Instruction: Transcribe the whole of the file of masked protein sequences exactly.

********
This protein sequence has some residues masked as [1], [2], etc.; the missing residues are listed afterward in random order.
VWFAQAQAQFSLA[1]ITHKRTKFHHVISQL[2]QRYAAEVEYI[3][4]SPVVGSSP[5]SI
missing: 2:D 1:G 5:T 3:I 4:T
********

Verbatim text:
This protein sequence has some residues masked as [1], [2], etc.; the missing residues are listed afterward in random order.
VWFAQAQAQFSLA[1]ITHKRTKFHHVISQL[2]QRYAAEVEYI[3][4]SPVVGSSP[5]SI
missing: 2:D 1:G 5:T 3:I 4:T